Adventures in Oral Surgery

Things to know (and mistakes not to make) if you're undergoing wisdom teeth extraction.

Here's a non-technical blog post for a change: 24 hours after getting my wisdom teeth out, I've decided to chronicle my experience so that others can learn from what's currently helping me recover.

I knew my teeth needed extracting almost two years ago, once my dentist in the UK told me that one of my teeth was severely impacted (lower left), but, knowing I wanted to move country, I put it off until I came over to Germany.

And then I put it off some more.

Fast-forward to a couple of weeks ago, when one of the bastards was causing me pain (lower right), and I decided to hit up the dentist and check out my options. She recommended that I have all 4 out—the two lower ones needed doing, but if I want to get my top row straightened up in future (which would be nice) then the other two would have to go as well. I opted to get all four out at once—a decision I stand behind, as I wouldn't want to go through this twice. Nary a couple of weeks later (German efficiency!), I was in the oralchirugie with a hood over my face, a circular saw in my mouth, and sweat running down my back.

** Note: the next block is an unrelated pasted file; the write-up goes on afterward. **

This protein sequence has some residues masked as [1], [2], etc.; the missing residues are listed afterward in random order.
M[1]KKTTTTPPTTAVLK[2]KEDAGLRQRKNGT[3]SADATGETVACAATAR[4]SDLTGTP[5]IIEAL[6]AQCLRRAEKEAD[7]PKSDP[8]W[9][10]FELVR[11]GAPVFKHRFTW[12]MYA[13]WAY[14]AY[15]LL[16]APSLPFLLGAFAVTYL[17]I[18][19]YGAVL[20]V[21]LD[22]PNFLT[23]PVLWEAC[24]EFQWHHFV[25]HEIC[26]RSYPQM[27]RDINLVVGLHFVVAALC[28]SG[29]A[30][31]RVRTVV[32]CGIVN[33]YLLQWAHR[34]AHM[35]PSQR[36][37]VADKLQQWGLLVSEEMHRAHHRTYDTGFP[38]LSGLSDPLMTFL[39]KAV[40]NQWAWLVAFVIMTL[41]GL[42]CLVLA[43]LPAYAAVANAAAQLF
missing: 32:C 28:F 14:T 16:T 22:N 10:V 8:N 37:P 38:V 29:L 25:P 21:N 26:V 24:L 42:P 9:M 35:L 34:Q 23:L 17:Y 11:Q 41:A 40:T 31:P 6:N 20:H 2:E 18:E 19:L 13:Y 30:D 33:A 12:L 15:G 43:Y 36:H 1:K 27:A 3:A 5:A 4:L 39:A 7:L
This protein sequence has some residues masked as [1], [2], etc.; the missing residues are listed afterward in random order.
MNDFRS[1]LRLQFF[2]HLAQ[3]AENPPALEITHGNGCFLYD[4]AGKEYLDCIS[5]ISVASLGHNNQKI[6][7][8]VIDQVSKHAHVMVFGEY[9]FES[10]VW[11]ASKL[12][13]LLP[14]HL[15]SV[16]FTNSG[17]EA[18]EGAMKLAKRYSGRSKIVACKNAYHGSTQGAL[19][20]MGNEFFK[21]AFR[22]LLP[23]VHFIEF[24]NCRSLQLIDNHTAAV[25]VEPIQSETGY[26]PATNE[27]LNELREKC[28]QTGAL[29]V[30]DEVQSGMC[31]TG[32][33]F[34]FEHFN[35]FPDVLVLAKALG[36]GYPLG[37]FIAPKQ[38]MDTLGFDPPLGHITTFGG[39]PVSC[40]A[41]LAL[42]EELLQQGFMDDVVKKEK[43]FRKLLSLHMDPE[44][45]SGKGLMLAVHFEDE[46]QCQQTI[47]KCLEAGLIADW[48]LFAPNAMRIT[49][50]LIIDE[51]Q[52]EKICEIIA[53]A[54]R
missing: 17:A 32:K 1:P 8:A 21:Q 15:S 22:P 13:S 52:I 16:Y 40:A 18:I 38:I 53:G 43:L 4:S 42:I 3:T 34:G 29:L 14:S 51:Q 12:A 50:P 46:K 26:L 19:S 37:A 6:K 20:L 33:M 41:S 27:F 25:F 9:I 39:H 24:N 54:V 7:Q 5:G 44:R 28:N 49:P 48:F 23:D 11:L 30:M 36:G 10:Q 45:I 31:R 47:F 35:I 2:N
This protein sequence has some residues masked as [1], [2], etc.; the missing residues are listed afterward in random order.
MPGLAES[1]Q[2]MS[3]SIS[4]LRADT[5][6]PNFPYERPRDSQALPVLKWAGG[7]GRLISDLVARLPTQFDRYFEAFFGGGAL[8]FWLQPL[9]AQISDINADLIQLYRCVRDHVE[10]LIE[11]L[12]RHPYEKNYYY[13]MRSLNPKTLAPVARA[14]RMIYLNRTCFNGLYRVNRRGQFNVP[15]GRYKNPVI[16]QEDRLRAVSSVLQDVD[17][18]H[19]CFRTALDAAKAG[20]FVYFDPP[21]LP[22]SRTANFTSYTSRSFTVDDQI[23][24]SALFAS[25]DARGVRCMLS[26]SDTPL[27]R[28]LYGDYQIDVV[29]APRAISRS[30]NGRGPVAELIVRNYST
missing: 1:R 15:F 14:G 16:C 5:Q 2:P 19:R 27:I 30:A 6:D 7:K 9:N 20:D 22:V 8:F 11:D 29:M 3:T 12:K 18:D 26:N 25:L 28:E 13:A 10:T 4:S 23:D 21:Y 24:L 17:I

The surgery itself

Before the surgery I'd made sure to clean and tidy my apartment (though I forgot to make the bed—first mistake). I'd stocked up on ibuprofen, soup, smoothie, and off-brand Soylent, which turned out to be esesential (first tip). I also got an Xbox in preparation 😜. The surgery was booked for the afternoon, which was great as it meant I could sleep sooner (tip two).

If you want to order the Queal (Soylent alternative) stuff, you can use the voucher code QRFB115AECF at checkout to get 10% off.

Actually, the procedure was entirely painless (local anaesthetic is great stuff), but it was less than pleasant having my teeth cut up into tiny chunks, forcibly jerked out of the gum, and vaccumed up (hopefully before they fell down my throat). ⭑⭒⭒⭒⭒, would not recommend.